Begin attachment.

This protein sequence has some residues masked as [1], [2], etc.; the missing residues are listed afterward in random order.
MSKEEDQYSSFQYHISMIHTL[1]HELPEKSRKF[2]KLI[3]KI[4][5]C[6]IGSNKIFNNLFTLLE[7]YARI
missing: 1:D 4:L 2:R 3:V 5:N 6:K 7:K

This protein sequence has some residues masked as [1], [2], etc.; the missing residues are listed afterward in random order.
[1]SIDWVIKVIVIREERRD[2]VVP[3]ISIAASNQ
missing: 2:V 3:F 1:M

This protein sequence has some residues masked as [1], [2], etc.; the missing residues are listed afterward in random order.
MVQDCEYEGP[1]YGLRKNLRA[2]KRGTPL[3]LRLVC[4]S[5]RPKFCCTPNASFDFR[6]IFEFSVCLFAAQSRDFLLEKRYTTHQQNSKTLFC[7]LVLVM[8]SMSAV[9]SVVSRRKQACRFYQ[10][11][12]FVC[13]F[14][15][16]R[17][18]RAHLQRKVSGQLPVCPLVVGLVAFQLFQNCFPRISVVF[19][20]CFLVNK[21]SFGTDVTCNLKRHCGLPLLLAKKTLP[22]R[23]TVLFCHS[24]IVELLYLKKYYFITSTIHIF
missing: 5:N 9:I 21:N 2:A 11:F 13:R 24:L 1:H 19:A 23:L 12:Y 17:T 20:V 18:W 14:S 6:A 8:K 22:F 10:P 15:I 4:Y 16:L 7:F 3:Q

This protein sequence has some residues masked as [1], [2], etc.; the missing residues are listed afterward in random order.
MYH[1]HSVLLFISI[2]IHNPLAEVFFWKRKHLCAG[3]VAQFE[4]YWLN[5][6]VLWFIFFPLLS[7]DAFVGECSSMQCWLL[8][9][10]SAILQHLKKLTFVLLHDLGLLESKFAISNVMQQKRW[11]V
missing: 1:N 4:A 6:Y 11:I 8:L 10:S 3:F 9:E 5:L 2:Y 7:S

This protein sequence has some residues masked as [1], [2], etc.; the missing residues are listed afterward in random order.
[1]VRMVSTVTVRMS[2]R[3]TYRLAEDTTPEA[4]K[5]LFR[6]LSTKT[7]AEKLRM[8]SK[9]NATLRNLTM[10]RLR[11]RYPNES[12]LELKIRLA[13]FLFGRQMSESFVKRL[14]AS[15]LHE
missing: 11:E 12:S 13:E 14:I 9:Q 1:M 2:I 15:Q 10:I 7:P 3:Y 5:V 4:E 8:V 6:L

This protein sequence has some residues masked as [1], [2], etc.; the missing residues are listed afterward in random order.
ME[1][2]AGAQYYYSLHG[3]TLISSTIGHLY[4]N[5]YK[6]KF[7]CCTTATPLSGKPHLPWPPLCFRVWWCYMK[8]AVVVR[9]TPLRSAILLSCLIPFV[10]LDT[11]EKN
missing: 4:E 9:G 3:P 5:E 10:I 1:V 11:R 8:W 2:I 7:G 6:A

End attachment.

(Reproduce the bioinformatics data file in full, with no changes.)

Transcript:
This protein sequence has some residues masked as [1], [2], etc.; the missing residues are listed afterward in random order.
MSKEEDQYSSFQYHISMIHTL[1]HELPEKSRKF[2]KLI[3]KI[4][5]C[6]IGSNKIFNNLFTLLE[7]YARI
missing: 1:D 4:L 2:R 3:V 5:N 6:K 7:K

This protein sequence has some residues masked as [1], [2], etc.; the missing residues are listed afterward in random order.
[1]SIDWVIKVIVIREERRD[2]VVP[3]ISIAASNQ
missing: 2:V 3:F 1:M

This protein sequence has some residues masked as [1], [2], etc.; the missing residues are listed afterward in random order.
MVQDCEYEGP[1]YGLRKNLRA[2]KRGTPL[3]LRLVC[4]S[5]RPKFCCTPNASFDFR[6]IFEFSVCLFAAQSRDFLLEKRYTTHQQNSKTLFC[7]LVLVM[8]SMSAV[9]SVVSRRKQACRFYQ[10][11][12]FVC[13]F[14][15][16]R[17][18]RAHLQRKVSGQLPVCPLVVGLVAFQLFQNCFPRISVVF[19][20]CFLVNK[21]SFGTDVTCNLKRHCGLPLLLAKKTLP[22]R[23]TVLFCHS[24]IVELLYLKKYYFITSTIHIF
missing: 5:N 9:I 21:N 2:A 11:F 13:R 24:L 1:H 19:A 23:L 12:Y 17:T 20:V 18:W 14:S 6:A 8:K 22:F 10:P 15:I 4:Y 16:L 7:F 3:Q

This protein sequence has some residues masked as [1], [2], etc.; the missing residues are listed afterward in random order.
MYH[1]HSVLLFISI[2]IHNPLAEVFFWKRKHLCAG[3]VAQFE[4]YWLN[5][6]VLWFIFFPLLS[7]DAFVGECSSMQCWLL[8][9][10]SAILQHLKKLTFVLLHDLGLLESKFAISNVMQQKRW[11]V
missing: 1:N 4:A 6:Y 11:I 8:L 10:S 3:F 9:E 5:L 2:Y 7:S

This protein sequence has some residues masked as [1], [2], etc.; the missing residues are listed afterward in random order.
[1]VRMVSTVTVRMS[2]R[3]TYRLAEDTTPEA[4]K[5]LFR[6]LSTKT[7]AEKLRM[8]SK[9]NATLRNLTM[10]RLR[11]RYPNES[12]LELKIRLA[13]FLFGRQMSESFVKRL[14]AS[15]LHE
missing: 11:E 12:S 13:E 14:I 9:Q 1:M 2:I 15:Q 10:I 7:P 3:Y 5:V 4:E 8:V 6:L

This protein sequence has some residues masked as [1], [2], etc.; the missing residues are listed afterward in random order.
ME[1][2]AGAQYYYSLHG[3]TLISSTIGHLY[4]N[5]YK[6]KF[7]CCTTATPLSGKPHLPWPPLCFRVWWCYMK[8]AVVVR[9]TPLRSAILLSCLIPFV[10]LDT[11]EKN
missing: 4:E 9:G 3:P 5:E 10:I 1:V 11:R 8:W 2:I 7:G 6:A